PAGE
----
Tag Archives: visualization


Using Digital Archives to Teach Data Set Creation and Visualization Design

screenshot of Visual Haggard home page

Kate Holterhoff @KateHolterhoff is a Marion L. Brittain Postdoctoral Fellow at the Georgia Institute of Technology. Her research areas include nineteenth- and early-twentieth-century British literature, visual culture, digital humanities, and the history of science. She directs and edits the literary and art historical resource VisualHaggard.org, which has recently become a federated archive with with NINES, the Networked Infrastructure for Nineteenth-Century Electronic Scholarship.

Useful as d…


Data Visualization With Knoema

Colorful network data visualizationAnyone who’s had to deal with large amounts of data will be well aware that sometimes a visual can be extremely helpful in understanding that data. This map of states party to the Convention on the Rights of the Child that I tweeted out last November is a case in point:

Map showing which countries are parties to the Convention on the Rights of the Child

Even if I were particularly skilled at creating visualizations, I might not always have the time available to do so, or to locate the data I need. Having access to a service that already has the necessary data and that can use t…


Using DataBasic for Simple Data Analysis

I love teaching with visualized data: something as simple as running a text through Wordle (a word cloud tool) can reveal all sorts of fun things about what’s going on in a text through making patterns more visible. However, a lot of the tools for next-level data analysis aren’t particularly easy to use and can be overkill for simple lessons. Northeastern University’s Storybench recently released A set of tools that I find nicely streamlined for classroom use is DataBasic, created by Rahul Bhar…


Simple Visualizations with D3plus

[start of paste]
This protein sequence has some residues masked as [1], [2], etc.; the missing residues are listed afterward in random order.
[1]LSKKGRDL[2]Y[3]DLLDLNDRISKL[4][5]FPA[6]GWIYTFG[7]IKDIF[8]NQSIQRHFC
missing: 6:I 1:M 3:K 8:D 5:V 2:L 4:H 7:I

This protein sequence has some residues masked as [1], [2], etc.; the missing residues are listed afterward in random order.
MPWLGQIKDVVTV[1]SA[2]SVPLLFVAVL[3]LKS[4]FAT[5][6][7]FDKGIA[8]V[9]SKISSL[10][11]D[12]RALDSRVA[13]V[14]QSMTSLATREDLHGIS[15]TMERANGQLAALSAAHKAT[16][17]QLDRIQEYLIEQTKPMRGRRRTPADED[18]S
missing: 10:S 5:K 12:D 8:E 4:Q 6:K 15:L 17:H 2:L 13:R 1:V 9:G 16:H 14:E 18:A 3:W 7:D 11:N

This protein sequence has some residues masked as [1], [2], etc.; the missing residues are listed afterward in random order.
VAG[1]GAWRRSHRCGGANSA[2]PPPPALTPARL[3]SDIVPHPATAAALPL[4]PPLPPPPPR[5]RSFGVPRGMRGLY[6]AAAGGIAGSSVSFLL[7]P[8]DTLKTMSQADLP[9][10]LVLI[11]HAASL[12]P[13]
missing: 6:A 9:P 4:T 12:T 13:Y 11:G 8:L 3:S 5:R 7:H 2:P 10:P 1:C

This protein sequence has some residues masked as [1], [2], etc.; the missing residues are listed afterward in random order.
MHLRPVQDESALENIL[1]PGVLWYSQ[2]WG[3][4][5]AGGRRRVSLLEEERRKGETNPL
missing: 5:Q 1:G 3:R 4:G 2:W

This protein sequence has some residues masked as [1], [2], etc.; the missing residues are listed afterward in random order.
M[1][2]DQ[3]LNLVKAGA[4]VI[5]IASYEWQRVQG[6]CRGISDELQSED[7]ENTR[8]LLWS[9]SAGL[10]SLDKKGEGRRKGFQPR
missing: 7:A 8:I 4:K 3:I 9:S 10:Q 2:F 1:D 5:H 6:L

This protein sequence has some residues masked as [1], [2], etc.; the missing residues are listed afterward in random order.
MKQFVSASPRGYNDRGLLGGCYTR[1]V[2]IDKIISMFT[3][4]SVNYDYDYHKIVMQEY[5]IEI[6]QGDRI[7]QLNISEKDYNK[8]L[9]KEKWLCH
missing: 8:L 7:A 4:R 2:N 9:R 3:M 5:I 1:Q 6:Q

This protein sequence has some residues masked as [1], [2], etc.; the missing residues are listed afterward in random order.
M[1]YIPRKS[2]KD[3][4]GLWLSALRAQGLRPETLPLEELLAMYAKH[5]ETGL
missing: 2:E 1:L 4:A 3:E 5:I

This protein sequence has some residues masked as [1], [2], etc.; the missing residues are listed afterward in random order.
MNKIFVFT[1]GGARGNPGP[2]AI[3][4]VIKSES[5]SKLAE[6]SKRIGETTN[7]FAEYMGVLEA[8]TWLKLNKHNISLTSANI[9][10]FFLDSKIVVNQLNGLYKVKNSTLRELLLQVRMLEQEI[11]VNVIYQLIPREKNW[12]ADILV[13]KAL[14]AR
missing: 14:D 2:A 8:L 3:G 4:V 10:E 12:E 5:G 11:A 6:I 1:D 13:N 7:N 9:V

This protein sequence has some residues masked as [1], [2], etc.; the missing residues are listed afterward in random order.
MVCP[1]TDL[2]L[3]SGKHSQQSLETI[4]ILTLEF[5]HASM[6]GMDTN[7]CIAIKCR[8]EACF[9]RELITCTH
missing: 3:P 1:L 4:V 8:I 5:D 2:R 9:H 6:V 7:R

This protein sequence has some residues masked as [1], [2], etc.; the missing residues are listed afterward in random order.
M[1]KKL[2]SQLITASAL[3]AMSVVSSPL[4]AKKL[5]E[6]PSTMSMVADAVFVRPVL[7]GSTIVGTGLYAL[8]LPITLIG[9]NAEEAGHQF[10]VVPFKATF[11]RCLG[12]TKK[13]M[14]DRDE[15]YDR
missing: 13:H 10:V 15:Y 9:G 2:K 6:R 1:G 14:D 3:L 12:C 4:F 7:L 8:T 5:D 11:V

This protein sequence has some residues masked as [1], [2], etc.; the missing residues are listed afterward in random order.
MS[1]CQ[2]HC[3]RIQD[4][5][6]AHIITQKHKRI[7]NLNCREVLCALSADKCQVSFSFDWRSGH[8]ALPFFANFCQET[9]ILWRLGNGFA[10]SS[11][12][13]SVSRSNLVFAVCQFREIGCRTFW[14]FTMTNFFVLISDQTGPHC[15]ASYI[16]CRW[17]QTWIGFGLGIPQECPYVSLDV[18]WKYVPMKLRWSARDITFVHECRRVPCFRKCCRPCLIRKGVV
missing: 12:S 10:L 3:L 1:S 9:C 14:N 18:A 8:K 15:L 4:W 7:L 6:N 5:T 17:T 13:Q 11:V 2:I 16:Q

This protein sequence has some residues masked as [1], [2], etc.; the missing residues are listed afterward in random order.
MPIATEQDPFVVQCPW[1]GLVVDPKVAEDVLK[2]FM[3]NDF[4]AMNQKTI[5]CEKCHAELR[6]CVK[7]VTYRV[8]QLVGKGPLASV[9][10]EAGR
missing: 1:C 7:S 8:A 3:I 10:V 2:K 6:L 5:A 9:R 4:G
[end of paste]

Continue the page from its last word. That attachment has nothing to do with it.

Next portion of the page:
I’ve been using D3, a JavaScript library for data visualizations (the three ‘D’s stand for Data-Driven Documents), for my own projects and with my students for some time. It’s a particularly cool tool for working with dynamic data or information from a database and giving it life in a visual format through charts, graphs, and interactive data displays. Information visualization can be a powerful way to represent complex or otherwise inaccessible data. However, the learning curve for it is a lit…


Tales of an Indiscriminate Tool Adopter

Down the Rabbit Hole

[This is a guest post by Michelle Moravec, a historian currently working on the politics of women's culture, which you can read about at michellemoravec.com. Follow her on Twitter at @professmoravec.--@JBJ]

I think I need to write How not to be a tool about your tool: tales of an indiscriminate tool adopter #digitalhumanities #dhist

— M.M. (@ProfessMoravec) January 14, 2014

If you participate in social media and do digital humanities work, this situation may sound familiar. Trawling through Twi…


Create Your Own ImageQuilt in Chrome

albers imagequilt

Because the human brain is wired for pattern detection, tiled image displays can encourage the discovery of meaningful similarities, differences, and trends within visual information.

A new Chrome browser extension designed by data visualization theorist Edward Tufte and software engineer Adam Schwartz called Imagequilts allows users to easily create and edit a tiled display of images resulting from a Google image search.

The image at the top of this post is the example from the ImageQuilt webs…


Paper Machines Visualizes Your Zotero Library

Paper machines GitHub logoIn the past few months there has been a lot of attention paid to a Zotero plugin called Paper Machines. Created by Brown grad student Chris Johnson-Roberson as a Google Summer of Code project, Paper machines was coded by Brown grad student Chris Johnson-Roberson, and Jo Guldi and Matthew Battles directed the project. Paper Machines uses the data in a Zotero collection to generate analyses and visualizations. If you have a sizeable collection of documents with good metadata and full text (for e…